Mike Terry, Deseret News
PORT-AU-PRINCE, Haiti — Fifteen Hill Air Force Base reservists landed at the chaotic Port-au-Prince Airport on Friday evening with a singular mission: to make order out of chaos.
Members of the 419th Fighter Wing's 67th Aerial Port Squadron are experts at organizing airports. And the one in this earthquake-ravaged country has been anything but since Jan. 12.
The reservists found a half dozen jumbo jets lined up outside the empty terminal, while about the same number of helicopters dotted the grass infield along the runway. Cars, military trucks and people on foot traversed the tarmac between planes.
The air traffic control center was empty. Air Force personnel guide aircraft from the infield. Large tents crammed with metal folding chairs serve as a processing center for people leaving the country. The smell of acrid smoke from a fire in the city center wafted over the airport.
"We're going to get the airfield operational," said Tech Sgt. Candace Arbogast, a six-year Air Force veteran who recently earned a master's degree in social work at the University of Utah.
That means establishing a forward operating base, or FOB, where airplanes like their C-17 carrying relief supplies will be directed for orderly unloading as air traffic ramps up to help Haitians still in dire need. The squadron also will assist with the transport of Americans, and possibly injured Haitian refugees and children to the United States.
"If it goes on or off that plane, we'll be doing it, whether it's passengers, supplies or vehicles," Arbogast said.
Since the start of the Haiti Flight Operations Coordination Center, safe arrival capacity has increased to 145 per day, the Air Force said.
The 67th squadron Friday unloaded a monstrous pallet hauler and a hulking forklift along with plastic crates packed with tents from their C-17 as darkness settled over the stricken city.
Members of a Florida-based medical team made their way though the processing tents for a flight to Orlando, among them registered nurse Rachelle Augustin, who lamented the lack of medical supplies.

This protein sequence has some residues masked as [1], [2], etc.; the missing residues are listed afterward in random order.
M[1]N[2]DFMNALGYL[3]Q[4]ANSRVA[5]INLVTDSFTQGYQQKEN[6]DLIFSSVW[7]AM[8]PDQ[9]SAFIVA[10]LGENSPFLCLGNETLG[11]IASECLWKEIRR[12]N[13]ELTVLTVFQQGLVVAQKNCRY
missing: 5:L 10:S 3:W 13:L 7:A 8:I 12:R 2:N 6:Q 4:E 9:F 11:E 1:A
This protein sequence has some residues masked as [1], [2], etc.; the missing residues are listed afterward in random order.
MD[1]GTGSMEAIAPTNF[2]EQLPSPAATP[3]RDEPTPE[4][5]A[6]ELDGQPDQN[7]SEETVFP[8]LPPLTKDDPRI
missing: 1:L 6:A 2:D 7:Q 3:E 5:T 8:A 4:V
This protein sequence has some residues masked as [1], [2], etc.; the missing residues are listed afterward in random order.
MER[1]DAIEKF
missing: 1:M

"We lost a baby today because we didn't have a crash cart," Augustin said. "She died for no reason."
The Hill squadron will spend the next six weeks in the sticky Haitian heat and humidity helping people like Augustin go home and unloading planes laden with gear before another group is rotated in. This is the 419th Fighter Wing's first deployment to Haiti since the earthquake.
Some 100 million pounds of supplies have poured into Haiti the past eight days, said Capt. Dustin Doyle, Air Force spokesman. They can now expect much more. The 67th squadron will help get the supplies to a cargo yard to distribute to the city center quickly.
"These porters from Hill are going to make a huge impact on that," he said.
Some squadron members recently returned from duty in Iraq and Afghanistan, areas where violence is wrought by humans rather than the heaving earth. Having endured those war zones, none was too concerned about another earthquake or aftershock in the Caribbean.
"As long as I don't fall into a big sinkhole, I'm all right," said Sgt. Kenneth Wilson, a 22-year Air Force veteran who spent about four months in Iraq last year, returning home in August. About five months later, he volunteered for the 45-day mission to Haiti as did each of the 15 Utah reservists.
"I looked at it as a way of helping other people," Wilson said.
His wife's parents are on an LDS Church mission in New Jersey, where several Haitians are in their branch. "And that kind of hit home, too," he said.
In addition to the military-issue supplies and heavy equipment, the squadron delivered items of a more personal touch.
Wilson and his wife Lisa collected pain relievers, first-aid kits and gauze from doctors near their Brigham City home. Others gathered baby formula, toothbrushes and toothpaste in the area around Hill.
"It's just such a crisis," Arbogast said. "They need (aid) now."
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